Your email is not valid
Recipient's email is not valid
Submit Close

Your email has been sent.

Click here to send another

thescroll_header

‘Sesame Street’ for Palestinians

Not quite sweeping the clouds away

Print Email
The Shara’a Simsim characters Karim (green) and Haneen at a Palestinian school in March.(NYTimes.com)

A New York Times Magazine article exploring production of Shara’a Simsim, the Palestinian version of Sesame Street, reveals a gentler microcosm of the strife that plagues the region. According to executives from the umbrella studio, Sesame Workshop, the difficulty in striking the mandated balance between kid-friendly “core values” and realistic portrayals of local life for Palestinians is “rivaled only by Kosovo.”

This trouble manifests most overtly in the show’s struggle to stay apolitical, which “few of the writers seemed to think…made sense in a Palestinian context.” In fact, some of their early ideas involve more politics than the nightly news: a muppet seeking refuge from bats representing Israeli war planes, a dove being shot down, a poster showing children dismantling the separation wall between the Israeli and Palestinian territories (ditched, in part, because a Sesame exec ruled that “giving a 3-year-old a hammer is something we wouldn’t show”).

The program came about after a protracted and doomed effort to make a version that would incorporate both Israelis and Palestinians, each with their own streets, in order to “emulate the philosophy of Sesame Street, to portray the world they wished for, more than the world that was.” The problem with that, of course, is that both sides wished for different worlds. “We are looking for a divorce from the Israelis,” said Shara’a executive producer Daoud Kuttab, “not a marriage.” Optimism may be one thing, but Kuttab couldn’t suffer the irony of a show portraying Arabs and Israelis dropping in on each other, when, as the NYT Mag says, “in real life, the Israeli production staff refused to travel to Ramallah even for informal visits.”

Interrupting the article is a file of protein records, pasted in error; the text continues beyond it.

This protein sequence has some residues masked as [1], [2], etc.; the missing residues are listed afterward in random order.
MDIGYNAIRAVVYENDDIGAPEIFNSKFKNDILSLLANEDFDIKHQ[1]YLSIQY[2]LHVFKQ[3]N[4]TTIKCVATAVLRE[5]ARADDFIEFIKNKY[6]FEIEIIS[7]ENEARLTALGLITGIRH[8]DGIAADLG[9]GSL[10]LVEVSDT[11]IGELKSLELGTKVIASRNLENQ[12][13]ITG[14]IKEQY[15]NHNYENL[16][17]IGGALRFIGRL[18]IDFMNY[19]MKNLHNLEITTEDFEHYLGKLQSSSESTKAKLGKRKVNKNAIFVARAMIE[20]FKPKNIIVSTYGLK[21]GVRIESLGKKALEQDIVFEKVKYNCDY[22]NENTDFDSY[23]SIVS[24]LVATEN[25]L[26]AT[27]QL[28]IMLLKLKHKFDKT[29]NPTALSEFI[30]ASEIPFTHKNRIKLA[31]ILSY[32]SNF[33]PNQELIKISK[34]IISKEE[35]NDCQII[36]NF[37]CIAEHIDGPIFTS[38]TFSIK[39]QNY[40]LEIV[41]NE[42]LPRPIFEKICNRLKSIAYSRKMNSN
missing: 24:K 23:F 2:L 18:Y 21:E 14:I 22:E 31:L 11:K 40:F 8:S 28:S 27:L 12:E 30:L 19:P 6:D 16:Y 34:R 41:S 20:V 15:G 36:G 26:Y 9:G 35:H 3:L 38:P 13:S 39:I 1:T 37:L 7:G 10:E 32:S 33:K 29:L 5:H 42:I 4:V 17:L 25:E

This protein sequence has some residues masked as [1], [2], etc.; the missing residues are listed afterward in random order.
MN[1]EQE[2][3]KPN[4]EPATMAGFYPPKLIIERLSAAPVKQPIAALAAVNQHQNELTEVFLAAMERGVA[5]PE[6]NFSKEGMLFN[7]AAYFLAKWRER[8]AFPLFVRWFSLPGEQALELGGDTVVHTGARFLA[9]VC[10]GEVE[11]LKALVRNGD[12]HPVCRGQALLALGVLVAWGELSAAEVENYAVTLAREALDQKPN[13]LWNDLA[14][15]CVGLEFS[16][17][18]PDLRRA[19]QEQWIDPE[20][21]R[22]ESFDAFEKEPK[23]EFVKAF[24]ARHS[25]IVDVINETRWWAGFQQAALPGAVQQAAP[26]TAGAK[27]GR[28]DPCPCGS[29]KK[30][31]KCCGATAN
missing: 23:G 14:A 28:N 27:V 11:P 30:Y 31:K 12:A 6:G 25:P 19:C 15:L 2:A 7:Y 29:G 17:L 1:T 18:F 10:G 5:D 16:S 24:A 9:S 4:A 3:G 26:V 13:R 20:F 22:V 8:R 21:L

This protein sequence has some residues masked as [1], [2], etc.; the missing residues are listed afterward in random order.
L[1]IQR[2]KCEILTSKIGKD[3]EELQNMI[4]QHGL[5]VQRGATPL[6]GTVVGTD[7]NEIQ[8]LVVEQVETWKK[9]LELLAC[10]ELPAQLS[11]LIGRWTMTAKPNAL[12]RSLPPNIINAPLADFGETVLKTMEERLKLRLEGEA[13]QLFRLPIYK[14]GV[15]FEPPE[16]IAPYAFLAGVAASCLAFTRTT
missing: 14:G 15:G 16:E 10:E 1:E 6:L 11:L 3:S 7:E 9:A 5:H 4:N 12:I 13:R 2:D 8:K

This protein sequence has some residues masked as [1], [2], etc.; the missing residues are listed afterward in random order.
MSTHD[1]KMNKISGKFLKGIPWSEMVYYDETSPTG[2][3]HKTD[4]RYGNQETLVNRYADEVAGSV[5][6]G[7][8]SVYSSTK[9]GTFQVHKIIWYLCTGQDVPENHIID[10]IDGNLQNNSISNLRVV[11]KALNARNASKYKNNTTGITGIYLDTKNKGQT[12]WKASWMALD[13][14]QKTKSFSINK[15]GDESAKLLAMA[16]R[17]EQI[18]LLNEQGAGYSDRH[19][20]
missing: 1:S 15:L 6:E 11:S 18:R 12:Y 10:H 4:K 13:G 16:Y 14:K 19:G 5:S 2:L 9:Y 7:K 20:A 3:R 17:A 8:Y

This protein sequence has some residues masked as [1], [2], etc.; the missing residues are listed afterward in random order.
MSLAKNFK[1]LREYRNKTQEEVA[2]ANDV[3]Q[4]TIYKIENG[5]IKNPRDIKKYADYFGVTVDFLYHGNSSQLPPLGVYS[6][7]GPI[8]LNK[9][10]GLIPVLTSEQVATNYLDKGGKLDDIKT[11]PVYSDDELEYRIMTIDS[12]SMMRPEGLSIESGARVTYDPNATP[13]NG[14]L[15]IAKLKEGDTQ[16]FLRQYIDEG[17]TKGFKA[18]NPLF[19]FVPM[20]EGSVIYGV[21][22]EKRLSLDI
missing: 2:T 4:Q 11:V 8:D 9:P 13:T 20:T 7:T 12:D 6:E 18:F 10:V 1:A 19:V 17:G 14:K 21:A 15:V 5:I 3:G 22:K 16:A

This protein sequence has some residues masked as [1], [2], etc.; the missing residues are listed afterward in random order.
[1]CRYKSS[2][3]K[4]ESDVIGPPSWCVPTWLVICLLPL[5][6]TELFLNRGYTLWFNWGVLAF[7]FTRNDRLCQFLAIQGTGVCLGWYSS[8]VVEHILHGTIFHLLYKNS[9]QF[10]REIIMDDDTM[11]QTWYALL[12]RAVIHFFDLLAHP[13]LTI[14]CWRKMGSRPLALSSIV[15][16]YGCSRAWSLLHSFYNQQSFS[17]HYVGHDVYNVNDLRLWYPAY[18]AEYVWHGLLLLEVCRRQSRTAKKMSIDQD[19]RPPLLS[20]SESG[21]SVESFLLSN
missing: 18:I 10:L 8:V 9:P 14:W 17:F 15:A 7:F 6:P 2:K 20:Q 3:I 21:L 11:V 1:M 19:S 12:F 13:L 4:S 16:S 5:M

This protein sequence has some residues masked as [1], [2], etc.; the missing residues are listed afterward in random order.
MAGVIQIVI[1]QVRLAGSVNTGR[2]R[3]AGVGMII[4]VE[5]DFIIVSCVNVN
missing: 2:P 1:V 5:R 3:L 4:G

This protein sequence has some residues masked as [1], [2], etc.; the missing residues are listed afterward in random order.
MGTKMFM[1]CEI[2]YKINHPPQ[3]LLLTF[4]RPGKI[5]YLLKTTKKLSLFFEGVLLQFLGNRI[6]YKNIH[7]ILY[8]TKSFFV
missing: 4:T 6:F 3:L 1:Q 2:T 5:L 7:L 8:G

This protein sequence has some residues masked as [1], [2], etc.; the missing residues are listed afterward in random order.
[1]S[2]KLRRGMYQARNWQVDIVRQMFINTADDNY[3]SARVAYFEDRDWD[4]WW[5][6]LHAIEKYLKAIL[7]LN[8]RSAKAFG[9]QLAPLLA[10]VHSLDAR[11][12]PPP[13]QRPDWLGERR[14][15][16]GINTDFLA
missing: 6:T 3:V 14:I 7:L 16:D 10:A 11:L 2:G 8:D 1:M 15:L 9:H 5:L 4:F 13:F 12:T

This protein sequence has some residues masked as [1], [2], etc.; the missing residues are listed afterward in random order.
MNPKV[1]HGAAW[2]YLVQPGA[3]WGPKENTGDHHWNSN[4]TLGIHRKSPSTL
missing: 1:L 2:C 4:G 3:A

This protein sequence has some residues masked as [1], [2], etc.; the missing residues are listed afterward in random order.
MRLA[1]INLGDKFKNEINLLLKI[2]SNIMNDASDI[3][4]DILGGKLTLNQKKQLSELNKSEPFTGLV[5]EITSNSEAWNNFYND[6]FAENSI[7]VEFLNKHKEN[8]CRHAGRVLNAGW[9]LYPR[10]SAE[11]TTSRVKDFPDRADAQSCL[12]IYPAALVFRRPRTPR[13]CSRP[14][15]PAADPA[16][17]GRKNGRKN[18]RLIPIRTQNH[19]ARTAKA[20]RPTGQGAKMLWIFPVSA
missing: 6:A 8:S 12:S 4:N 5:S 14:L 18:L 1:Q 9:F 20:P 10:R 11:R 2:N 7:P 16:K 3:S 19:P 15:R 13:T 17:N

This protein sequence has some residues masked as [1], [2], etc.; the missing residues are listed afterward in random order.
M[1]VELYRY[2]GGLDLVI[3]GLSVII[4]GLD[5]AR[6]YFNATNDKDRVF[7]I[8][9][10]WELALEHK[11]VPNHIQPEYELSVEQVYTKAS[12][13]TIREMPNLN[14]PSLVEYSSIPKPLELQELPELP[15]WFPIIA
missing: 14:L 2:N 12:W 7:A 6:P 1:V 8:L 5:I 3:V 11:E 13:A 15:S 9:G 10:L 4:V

In any case, the show, which represents a new frontier in Palestinian children’s programming, has challenged an understandably serious populace to lighten up. One producer recalls complaints from writers about a game show spoof: “They’ll say, ‘Oh, the way he’s dressed doesn’t reflect the area he’s from.’…But for God’s sake, it’s a rooster doing ‘Who Wants to Win a Balloon?’!”

Can the Muppets Make Friends in Ramallah? [NYT Mag]
Previously: After 20 Years, a New ‘Shalom Sesame’

Print Email

COMMENTING CHARGES
Daily rate: $2
Monthly rate: $18
Yearly rate: $180

WAIT, WHY DO I HAVE TO PAY TO COMMENT?
Tablet is committed to bringing you the best, smartest, most enlightening and entertaining reporting and writing on Jewish life, all free of charge. We take pride in our community of readers, and are thrilled that you choose to engage with us in a way that is both thoughtful and thought-provoking. But the Internet, for all of its wonders, poses challenges to civilized and constructive discussion, allowing vocal—and, often, anonymous—minorities to drag it down with invective (and worse). Starting today, then, we are asking people who'd like to post comments on the site to pay a nominal fee—less a paywall than a gesture of your own commitment to the cause of great conversation. All proceeds go to helping us bring you the ambitious journalism that brought you here in the first place.

I NEED TO BE HEARD! BUT I DONT WANT TO PAY.
Readers can still interact with us free of charge via Facebook, Twitter, and our other social media channels, or write to us at letters@tabletmag.com. Each week, we’ll select the best letters and publish them in a new letters to the editor feature on the Scroll.

We hope this new largely symbolic measure will help us create a more pleasant and cultivated environment for all of our readers, and, as always, we thank you deeply for your support.

2000

Your comment may be no longer than 2,000 characters, approximately 400 words. HTML tags are not permitted, nor are more than two URLs per comment. We reserve the right to delete inappropriate comments.

Thank You!

Thank you for subscribing to the Tablet Magazine Daily Digest.
Please tell us about you.

‘Sesame Street’ for Palestinians

Not quite sweeping the clouds away

More on Tablet:

Wolf Blitzer Explores His Jewish Roots

By David Meir Grossman — CNN host visits Yad Vashem and Auschwitz for the network’s ‘Roots’ series